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History for sale: Jail was the site of Molly Maguires hanging

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    The former Carbon County Prison on West Broadway in Jim Thorpe is for sale.Made famous as the site of the hanging of seven Irish coal miners known as Molly Maguires in the 1800s, the jail was used by the county as its official prison from 1871 until 1995. It has since been run as a museum by Thomas and Betty Lou McBride. JARRAD HEDES/TIMES NEWS

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    The former Carbon County Prison on West Broadway in Jim Thorpe is for sale.Made famous as the site of the hanging of seven Irish coal miners known as Molly Maguires in the 1800s, the jail was used by the county as its official prison from 1871 until 1995. It has since been run as a museum by Thomas and Betty Lou McBride. JARRAD HEDES/TIMES NEWS

Published August 10. 2018 11:40PM

 

etty Lou McBride wanted nothing to do with Carbon County’s old prison on West Broadway when her husband Thomas bought it for $160,000 in 1995.

She called it “dirty, unappealing and depressing.”

But on Thursday afternoon, Betty was momentarily brought to tears at the thought of selling the 147-year-old building, a decision the McBrides recently made.

“It’s going to be very hard emotionally to let go,” she said. “I thought we’d only be here 5-7 years because we’re project people. We fell in love with the people. It became a challenge. How can we be a little bit better this year? How can we make things more interesting? I think we’ve rounded it out to a really nice business.”

History

The jail, made famous as the site of the hanging of seven Irish coal miners known as Molly Maguires in the 1800s, was used by the county as its official prison from 1871 until 1995. When the county built a new jail in Nesquehoning, the McBrides stepped in and turned the jail into a tourist destination, telling of the building’s lore including a handprint left behind on a cell wall by one of the Molly Maguires shortly before their hanging.

Since then, around 24,000 people came through the doors each year in the roughly five-to-six months the museum is open annually.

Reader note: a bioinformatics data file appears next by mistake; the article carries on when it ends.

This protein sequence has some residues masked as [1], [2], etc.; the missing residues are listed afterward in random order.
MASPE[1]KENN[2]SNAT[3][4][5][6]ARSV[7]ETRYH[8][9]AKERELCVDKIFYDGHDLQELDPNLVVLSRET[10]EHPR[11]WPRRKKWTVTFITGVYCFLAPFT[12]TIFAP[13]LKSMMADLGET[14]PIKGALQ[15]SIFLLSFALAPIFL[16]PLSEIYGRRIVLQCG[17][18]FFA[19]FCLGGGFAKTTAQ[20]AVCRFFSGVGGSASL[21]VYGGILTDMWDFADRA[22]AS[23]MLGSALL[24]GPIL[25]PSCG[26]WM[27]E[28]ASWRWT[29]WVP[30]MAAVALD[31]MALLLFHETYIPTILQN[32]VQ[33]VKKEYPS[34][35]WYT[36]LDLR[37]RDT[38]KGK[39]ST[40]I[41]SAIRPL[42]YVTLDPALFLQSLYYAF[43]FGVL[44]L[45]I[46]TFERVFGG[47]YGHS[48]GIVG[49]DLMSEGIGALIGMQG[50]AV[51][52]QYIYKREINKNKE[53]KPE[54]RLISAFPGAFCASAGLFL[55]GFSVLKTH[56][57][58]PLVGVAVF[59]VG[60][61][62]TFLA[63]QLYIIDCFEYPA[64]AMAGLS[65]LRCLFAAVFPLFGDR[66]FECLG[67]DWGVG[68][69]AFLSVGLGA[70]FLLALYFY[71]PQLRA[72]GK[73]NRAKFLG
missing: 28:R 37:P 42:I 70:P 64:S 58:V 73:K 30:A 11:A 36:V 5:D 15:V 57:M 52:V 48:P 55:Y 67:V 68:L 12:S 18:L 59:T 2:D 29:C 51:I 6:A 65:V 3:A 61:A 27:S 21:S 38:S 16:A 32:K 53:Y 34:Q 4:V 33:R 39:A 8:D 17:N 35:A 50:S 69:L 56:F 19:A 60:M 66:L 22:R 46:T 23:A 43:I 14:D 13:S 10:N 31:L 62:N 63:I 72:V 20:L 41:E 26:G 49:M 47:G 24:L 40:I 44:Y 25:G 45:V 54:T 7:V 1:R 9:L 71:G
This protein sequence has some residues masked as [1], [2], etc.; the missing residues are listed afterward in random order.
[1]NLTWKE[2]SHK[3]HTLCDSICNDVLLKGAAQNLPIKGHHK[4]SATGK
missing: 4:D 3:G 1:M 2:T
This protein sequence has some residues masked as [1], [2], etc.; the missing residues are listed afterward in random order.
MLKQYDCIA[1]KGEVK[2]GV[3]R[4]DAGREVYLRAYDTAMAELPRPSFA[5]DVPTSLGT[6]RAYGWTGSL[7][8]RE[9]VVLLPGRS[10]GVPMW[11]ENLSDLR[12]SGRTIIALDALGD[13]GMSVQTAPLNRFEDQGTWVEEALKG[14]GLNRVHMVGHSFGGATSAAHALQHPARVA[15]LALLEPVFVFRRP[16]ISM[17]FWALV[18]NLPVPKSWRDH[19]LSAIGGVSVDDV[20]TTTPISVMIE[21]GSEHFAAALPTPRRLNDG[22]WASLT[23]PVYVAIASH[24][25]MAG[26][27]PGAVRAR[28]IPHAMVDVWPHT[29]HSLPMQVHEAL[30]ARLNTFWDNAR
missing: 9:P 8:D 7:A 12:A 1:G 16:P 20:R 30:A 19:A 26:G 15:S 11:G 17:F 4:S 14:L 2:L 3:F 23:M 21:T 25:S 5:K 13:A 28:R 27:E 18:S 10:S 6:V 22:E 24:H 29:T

Though the McBrides are in their 24th year running the museum, that role hardly ever came to be for Betty.

“I was never coming in here when Tom bought it,” she said. “He was good friends with Joe Boyle and they were talking about the town and preservation and what would happen to the jail. Tom came home and said he wanted to buy it. I said you may buy it as an investment, but don’t expect me there. After the prisoners left and it was cleaned up, it became our building and I was able to appreciate the beauty of the building itself.

When we bought it, I anticipated having my sewing machine in the kitchen and then when someone would come in, I’d let them go through or take them through. Boy has it changed since that idea.”

Stories hit home

A wide variety of visitors have stopped to learn about the jail’s history or even reflect on time spent in the building.

Guests, McBride said, have ranged from former prisoners to people who work at the Pentagon.

The jail has been about much more than preserving history, however. About 10 kids a year have gained summer employment there, for many their first job, giving tours and running the cash register.

“A lot of young people from the area have worked here and learned and benefited directly from tourism,” Betty said. “I get really upset when I hear people say tourism doesn’t do anything for the town.”

The Molly Maguires were a secret organization, composed mainly of Irish Catholics, that started one of the first labor movements in the country. The men hanged at the jail were accused of murdering the management of the coal mines where they worked, and vandalizing the mines and mining equipment. They proclaimed their innocence and many still believe they were falsely accused.

Working at the jail day in and day out can make one lose appreciation for the storied developed within its walls. Betty herself became guilty of that.

“When you tell the story five times a day, it takes time to stop and think these were real guys,” she said. “They were scared stiff going up there. They knew they were going to see their maker. I often go in the cell block and look at that gallows and think how scared they were. They tried to make life better for the rest of us.”

What’s next

Having devoted nearly a quarter-century to tourism at the jail, the McBrides would like to see that stay its main use.

They would have even considered turning the building over to family, but the timing didn’t work out.

“It’s just time to turn it over to the next generation,” Betty said. “ I can’t wait for my next generation. Our three daughters all have their own businesses. My grandson isn’t quite old enough. So it’s time to sell.”

The building is listed at $750,000 and while there has been interest, nothing is set in stone.

Before long, however, a tough choice may be on the horizon for the McBrides.

“I know what I hope the future holds,” Betty said. “I would like to keep it in tourism in some way. If someone walked in and handed us cash, would we take it for a non-tourism purpose? I don’t know the answer to that right now. I think that is why we haven’t sold it before this. We keep not wanting to make that choice if it comes to it.”

Tours remain available while the building is for sale.

The museum is open Thursday through Tuesday from noon to 4:30 p.m. through Labor Day weekend, and only on weekends in September and October.

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